If you’re searching for family-friendly attractions at Devil’s Tower, then this post is for you. President Theodore Roosevelt designated Devil’s Tower as the country’s first national monument in September 1906. This unusual setting includes a natural rock tower and is the eroded relic of a volcanic intrusion. So, is it worth visiting Devil’s Tower?
A trip to Devil’s Tower is undoubtedly worthwhile if you’re considering a vacation to Wyoming or South Dakota. This plan is ideal for visiting Devils Tower as a day trip from Rapid City or as a pit break en route to Yellowstone.
There are many spots to visit at Devil’s Tower. Read the article to learn more about the itinerary and enjoy seeing this National Monument.
Everything About Devil’s Tower
Initially, Devil’s Tower was made of volcanic rocks formed from lava or magma. As these rocks cooled via weathering, stresses contracted and generated fissures. Due to these flaws, Devil’s Tower is the most significant example of “columnar jointing, ” comprising 5 and 6-sided columns.
Devil’s Tower is both fascinating and puzzling. One of the most well-known rock climbing faces in the US was made possible by the cracks that molten rock cooling left behind.
The colossal boulder field at Devil’s Tower’s base serves as a visual signal that certain parts of the structure are susceptible to weathering and erosion. The tower was formerly broader and taller than it is now.
Watch this video to get a glimpse of the tower:
Formation Of Devil’s Tower
The formation of Devil’s Tower was caused by magma buried beneath the Earth’s surface. It was cooled when sedimentary rock layers around and above the tower of molten rock eroded, exposing it to ordinary erosional factors (rain, snow, wind, and ice).
These natural processes created the structure that we see today. Read more about the town and some of the best sites to visit below!
Planning The Itinerary
You should plan to spend two to four hours at Devils Tower, according to the park rangers. Set aside half a day to ensure you have enough time to appreciate the park. You’ll have enough time to see the Circle of Sacred Smoke monument, explore Prairie Dog Town, and hike the Tower Loop Trail.
However, if you wish to see the stars at night or hike other trails, you should take part in a ranger-led program and spend an entire day in the park.
Make your own Devil’s Tower itinerary with fun!
Prairie Dog Town
The prairie dog is a prominent and well-liked Devil’s Tower National Monument species. Also, it is one of the most contentious. They are an essential component of the prairie ecology and a significant resident at the national monument, whether you like them or hate them.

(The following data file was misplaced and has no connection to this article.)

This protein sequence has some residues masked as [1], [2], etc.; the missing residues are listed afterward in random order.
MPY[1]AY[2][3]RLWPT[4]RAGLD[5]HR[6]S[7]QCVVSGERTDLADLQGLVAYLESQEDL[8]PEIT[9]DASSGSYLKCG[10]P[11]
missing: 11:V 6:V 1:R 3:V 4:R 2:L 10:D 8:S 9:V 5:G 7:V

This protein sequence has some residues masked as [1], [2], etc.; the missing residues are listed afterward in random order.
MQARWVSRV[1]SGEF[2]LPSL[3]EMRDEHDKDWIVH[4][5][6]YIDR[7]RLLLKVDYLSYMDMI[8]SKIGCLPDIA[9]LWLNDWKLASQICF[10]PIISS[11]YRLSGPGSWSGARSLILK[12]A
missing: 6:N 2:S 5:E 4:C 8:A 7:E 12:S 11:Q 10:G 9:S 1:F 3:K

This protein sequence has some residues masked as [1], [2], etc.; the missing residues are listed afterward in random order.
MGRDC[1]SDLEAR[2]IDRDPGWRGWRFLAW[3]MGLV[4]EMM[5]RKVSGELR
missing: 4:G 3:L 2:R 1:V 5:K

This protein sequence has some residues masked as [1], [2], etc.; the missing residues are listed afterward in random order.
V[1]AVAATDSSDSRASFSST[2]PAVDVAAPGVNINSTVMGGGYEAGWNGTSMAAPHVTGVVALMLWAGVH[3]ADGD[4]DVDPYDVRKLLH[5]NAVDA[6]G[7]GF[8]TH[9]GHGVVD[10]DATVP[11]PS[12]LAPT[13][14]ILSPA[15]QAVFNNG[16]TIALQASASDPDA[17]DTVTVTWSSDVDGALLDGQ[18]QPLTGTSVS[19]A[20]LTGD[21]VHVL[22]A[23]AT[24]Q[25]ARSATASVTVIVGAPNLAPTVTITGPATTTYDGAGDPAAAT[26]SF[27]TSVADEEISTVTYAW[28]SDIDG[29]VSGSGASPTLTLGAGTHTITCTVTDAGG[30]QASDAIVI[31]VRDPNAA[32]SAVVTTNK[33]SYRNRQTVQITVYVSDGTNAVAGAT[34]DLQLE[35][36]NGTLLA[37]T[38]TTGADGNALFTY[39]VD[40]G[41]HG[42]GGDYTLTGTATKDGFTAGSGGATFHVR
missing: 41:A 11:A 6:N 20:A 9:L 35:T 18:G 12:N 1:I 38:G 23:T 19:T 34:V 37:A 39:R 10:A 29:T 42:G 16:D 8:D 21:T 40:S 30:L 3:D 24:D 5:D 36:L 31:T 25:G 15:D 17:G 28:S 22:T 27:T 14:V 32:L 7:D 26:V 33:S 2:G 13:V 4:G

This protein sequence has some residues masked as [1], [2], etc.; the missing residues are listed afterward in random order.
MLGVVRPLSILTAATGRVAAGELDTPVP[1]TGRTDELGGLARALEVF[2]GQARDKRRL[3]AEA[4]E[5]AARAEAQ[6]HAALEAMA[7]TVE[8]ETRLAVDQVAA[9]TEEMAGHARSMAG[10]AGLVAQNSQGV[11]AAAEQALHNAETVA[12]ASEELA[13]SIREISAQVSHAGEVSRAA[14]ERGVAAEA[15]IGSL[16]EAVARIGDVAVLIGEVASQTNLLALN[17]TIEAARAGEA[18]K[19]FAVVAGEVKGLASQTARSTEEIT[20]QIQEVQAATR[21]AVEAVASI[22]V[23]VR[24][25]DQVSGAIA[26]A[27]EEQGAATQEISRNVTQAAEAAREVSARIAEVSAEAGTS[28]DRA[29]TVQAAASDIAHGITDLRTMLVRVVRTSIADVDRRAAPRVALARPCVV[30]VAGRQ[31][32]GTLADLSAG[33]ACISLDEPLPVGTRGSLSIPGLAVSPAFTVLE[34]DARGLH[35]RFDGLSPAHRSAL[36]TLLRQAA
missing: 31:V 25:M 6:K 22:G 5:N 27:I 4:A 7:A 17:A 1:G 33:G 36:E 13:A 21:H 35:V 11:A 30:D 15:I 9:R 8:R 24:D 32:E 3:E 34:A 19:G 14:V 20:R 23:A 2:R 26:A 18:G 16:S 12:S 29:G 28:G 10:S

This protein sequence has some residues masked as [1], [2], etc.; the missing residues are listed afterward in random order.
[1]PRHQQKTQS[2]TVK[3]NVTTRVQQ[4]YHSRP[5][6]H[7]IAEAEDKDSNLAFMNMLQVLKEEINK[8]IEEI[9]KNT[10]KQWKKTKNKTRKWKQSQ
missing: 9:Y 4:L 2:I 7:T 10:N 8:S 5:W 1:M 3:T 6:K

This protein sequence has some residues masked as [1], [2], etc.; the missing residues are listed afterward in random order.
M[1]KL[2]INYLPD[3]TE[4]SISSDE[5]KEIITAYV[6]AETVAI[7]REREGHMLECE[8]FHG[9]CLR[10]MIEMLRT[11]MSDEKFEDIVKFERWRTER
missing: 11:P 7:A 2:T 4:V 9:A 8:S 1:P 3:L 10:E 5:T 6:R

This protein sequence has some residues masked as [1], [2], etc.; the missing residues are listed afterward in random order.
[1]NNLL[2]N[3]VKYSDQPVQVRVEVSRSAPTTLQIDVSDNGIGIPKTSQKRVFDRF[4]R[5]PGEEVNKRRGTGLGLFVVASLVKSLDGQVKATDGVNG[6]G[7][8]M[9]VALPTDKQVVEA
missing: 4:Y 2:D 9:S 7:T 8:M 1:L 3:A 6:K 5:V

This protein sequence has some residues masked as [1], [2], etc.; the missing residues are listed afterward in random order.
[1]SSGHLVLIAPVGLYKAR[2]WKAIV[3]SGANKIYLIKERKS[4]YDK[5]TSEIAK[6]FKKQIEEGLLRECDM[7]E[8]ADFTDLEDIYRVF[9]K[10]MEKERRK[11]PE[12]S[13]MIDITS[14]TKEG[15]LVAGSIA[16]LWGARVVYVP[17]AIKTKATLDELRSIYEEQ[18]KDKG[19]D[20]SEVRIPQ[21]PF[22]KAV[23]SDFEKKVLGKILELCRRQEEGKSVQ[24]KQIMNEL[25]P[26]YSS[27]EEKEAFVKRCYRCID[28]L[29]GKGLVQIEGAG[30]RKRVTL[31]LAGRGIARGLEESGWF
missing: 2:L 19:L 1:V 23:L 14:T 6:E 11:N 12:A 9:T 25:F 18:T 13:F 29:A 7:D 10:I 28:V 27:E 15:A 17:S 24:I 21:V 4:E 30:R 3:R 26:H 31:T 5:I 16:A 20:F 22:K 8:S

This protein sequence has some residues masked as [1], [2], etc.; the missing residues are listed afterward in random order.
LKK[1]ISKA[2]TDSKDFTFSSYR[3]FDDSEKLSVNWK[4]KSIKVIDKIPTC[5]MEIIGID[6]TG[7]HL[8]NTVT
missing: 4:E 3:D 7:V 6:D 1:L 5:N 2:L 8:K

An interesting case study in ecology that examines how people interpret and engage with the environments may be found in prairie dogs’ past, present, and future.
In Devil’s Tower, the prairie dogs are an example of how people handle a natural resource that does not directly benefit human culture.
Circle Of Sacred Smoke
You can travel by road or a trail from the prairie dog town to reach the Circle of Smoke sculpture. Artist Junkyu Muto created the sculpture to honor the American people as a sign of world peace.
It is intended to assist in educating more than 20 associated tribes about the significance of the Devil’s Tower. It also symbolizes the initial smoke from a freshly lit pipe.
Take a brief detour to the Circle of Sacred Smoke sculpture.
Tower Loop Trail
The most popular activity in the park is Tower Loop Trail. The tower may be seen beautifully from this relatively simple hike. Do this if your schedule for visiting Devils Tower is limited in time.
We advise doing this either early morning or late in the day because the trail is paved and can become crowded with other tourists.
Tower Loop Trail has a length of 1.3 miles, and the hike should take approximately one hour.
The trail circles the base of the tower, thus allowing you to view the Devil’s Tower up close and personal. The tower and rock climbers’ ascent will be visible to you. Remember that climbing on the rocks is prohibited without a permit, so avoid the boulders.
Valley View Trial
Take the quick Valley View Trail through the prairie dog village if you want to go even closer to the prairie dogs and enjoy the spectacle as they make noise and burrow into their holes as you approach.
Valley View trail is a 0.6-mile route that will take around 30 minutes to visit the entire trail. If you visit it, ensure you don’t give these animals food.
Red Beds Trial
The Red Beds Trail is a lengthier track that encircles the tower from further away. You can see Devil’s Tower in the forested environment thanks to some beautiful views of the tower from a distance along this walk.
This trial lasts 2.8 miles, which will take approximately 1.5-2.5 hours to travel. However, remember that this trial is a little challenging to hike compared to the Valley View Trial.
Joyner Ridge Trail
If you want to see the tower from more angles, the Joyner Ridge trail is for you. The trail leads to a ridgetop where Devil’s Tower appears little compared to its height over the treetops.
The trial is 1.5 miles long and will take around an hour to finish the walk.
Sky Watching At Night
Devils Tower is a fantastic location for stargazing because there isn’t much artificial lighting there. There are ranger-led programs run by rangers in the summer. Consider spending the night in the park if your Devil’s Tower plan calls for it so you can observe the night sky.
Worth A Visit!
Although Devil’s Tower may appear like a side excursion on a longer journey, which it is, it is one of the most amazing sights you will ever see. While The Grand Canyon has its own beauty, even the Grand Canyon can’t compare to how unique and stunning this landmark is. This is one of the rare stops that will live up to your expectations. We hope you will be as amazed as we were by this extraordinary geological phenomenon.